Tuesday, July 14, 2009
The shoal that extends more than a mile from Penfield Beach in Fairfield was long a scourge to mariners traveling by on Long Island Sound or heading to the harbors at Black Rock and Bridgeport. Tradition holds that this was once solid land that supported the pasturing of cattle, hence the names “Cows” and “Calves” for two prominent rocky parts of the shoal.
In the winter of 1866-67 alone, four vessels ran into the shoal. The Lighthouse Board asked for $55,000 for a light station on Penfield Reef, to be built in water about five feet deep. There was no immediate action, but finally on July 15, 1870, Congress appropriated $30,000, followed by an additional appropriation of $25,000 on March 3, 1871.
A 28-foot-square dwelling with a mansard roof was built centrally on a granite pier. The second floor originally contained four bedrooms, while the first consisted of a kitchen, living room and oil room. The second story and light tower are of wood-frame construction and the tower at the watchroom level is octagonal. Above that is an octagonal cast-iron lantern, which originally held a fourth-order Fresnel lens. A flashing red light was exhibited, 51 feet above sea level. The light went into service on January 16, 1874.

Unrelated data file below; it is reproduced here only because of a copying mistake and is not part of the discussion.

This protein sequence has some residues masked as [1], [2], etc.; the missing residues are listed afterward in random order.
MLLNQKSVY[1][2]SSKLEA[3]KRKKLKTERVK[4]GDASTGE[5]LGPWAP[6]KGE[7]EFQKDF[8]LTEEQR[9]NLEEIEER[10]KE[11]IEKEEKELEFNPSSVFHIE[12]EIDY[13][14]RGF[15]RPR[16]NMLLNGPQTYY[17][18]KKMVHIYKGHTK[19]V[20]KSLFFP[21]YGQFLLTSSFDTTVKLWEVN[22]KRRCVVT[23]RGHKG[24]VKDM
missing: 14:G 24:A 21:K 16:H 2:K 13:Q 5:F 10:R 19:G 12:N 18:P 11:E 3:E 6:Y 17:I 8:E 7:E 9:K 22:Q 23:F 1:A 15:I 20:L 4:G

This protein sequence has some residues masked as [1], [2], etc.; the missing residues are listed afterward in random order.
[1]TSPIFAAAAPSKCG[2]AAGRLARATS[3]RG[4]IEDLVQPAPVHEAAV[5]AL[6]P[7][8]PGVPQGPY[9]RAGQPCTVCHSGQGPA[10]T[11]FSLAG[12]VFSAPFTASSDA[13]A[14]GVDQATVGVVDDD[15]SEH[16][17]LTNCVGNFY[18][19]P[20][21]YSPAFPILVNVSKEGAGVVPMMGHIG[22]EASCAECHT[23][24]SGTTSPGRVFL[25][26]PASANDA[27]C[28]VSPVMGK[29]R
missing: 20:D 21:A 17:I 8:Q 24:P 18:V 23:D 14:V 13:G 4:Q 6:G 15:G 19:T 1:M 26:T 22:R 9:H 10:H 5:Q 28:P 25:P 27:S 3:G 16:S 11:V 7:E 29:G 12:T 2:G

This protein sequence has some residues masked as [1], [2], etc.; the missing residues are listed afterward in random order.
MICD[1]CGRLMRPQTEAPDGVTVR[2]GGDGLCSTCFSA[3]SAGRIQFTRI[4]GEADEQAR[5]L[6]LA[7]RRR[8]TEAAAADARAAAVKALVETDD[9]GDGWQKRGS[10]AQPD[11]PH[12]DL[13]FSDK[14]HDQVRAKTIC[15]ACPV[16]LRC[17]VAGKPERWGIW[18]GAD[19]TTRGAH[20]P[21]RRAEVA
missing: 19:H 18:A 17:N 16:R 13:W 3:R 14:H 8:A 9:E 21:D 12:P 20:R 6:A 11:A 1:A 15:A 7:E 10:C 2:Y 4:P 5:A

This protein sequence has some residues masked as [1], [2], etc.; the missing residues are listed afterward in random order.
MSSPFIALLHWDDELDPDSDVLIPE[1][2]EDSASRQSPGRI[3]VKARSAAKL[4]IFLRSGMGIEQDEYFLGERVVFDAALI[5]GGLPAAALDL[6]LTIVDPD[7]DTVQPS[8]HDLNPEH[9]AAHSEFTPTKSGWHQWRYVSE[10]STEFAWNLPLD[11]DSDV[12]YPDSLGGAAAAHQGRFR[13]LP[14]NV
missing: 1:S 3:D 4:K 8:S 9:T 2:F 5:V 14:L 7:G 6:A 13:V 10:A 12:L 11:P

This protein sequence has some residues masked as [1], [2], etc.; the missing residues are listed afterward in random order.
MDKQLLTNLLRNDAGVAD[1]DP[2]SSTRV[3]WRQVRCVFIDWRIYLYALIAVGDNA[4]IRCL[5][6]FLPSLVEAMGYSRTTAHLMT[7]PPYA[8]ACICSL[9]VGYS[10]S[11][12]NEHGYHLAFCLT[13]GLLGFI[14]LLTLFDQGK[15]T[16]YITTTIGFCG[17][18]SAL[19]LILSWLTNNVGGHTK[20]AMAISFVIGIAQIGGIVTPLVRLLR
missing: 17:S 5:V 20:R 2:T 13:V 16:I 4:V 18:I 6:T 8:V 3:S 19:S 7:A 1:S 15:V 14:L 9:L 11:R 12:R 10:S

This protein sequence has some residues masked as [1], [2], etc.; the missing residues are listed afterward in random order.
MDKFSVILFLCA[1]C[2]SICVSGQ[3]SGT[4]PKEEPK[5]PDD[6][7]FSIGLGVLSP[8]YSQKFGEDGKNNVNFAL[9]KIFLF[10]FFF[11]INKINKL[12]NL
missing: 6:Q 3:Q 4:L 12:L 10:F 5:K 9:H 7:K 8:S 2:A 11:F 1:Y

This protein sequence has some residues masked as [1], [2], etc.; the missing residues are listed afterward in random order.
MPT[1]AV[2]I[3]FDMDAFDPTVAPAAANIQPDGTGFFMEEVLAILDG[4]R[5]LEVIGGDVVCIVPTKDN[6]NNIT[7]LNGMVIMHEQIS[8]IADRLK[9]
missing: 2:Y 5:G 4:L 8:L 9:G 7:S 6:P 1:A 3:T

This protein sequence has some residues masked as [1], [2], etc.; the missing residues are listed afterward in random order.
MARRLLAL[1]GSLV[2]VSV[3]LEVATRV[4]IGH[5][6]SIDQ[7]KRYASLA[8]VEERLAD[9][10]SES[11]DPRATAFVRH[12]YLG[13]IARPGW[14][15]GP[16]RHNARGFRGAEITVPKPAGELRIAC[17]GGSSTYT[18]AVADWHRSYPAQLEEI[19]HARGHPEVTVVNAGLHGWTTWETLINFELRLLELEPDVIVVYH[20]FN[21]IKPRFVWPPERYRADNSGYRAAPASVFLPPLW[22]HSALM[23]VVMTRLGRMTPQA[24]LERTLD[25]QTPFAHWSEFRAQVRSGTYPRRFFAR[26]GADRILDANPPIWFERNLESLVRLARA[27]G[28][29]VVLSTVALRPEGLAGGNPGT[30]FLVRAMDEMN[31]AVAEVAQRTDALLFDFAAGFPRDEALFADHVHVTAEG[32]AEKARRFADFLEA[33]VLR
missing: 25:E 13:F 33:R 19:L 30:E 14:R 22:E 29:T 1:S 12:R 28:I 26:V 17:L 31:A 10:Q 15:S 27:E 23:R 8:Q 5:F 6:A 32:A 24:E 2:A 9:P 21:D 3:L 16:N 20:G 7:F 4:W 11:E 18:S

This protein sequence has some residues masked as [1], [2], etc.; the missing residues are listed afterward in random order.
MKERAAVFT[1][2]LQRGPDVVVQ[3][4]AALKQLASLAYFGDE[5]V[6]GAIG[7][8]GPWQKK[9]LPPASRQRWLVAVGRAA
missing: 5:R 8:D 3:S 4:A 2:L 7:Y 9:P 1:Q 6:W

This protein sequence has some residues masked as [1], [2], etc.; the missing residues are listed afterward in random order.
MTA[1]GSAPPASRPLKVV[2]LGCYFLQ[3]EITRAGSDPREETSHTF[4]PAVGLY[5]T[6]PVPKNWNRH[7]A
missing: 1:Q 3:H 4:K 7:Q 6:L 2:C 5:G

Many keepers and assistants remained only a year or two at the offshore station. Neil Martin, formerly at Race Rock and Stamford Harbor, was keeper from 1882 to 1891. His wife Jane served as an assistant keeper during some of that time. Jane Martin died in March of 1886, and Keeper Martin received a letter from the Lighthouse Depot in Tompkinsville, NY, coldly informing him, “Find a competent man to take your place, and then leave of absence to attend the burial of your wife is hereby granted you.”
The saddest incident in the lighthouse’s history took place three decades later. On December 22, 1916, Keeper Fred A. Jordan (sometimes spelled Jordon) left the lighthouse at twenty minutes past noon to row ashore. There were high seas and strong winds, but the keeper badly wanted to join his family for Christmas and to give his hand-made presents to his children. Assistant Keeper Rudolph Iten watched from the lighthouse as Jordan pushed his boat through the waves.
About a hundred yards from the lighthouse, Jordan’s boat capsized. He clung to the boat and signaled for Iten to lower the station’s remaining boat and come to his aid. Iten tried valiantly to do this, but the steadily increasing waves and wind made it impossible to launch the boat. He finally got underway about 1 p.m., but by that time Jordan had drifted a mile and a half to the southwest. Iten said later: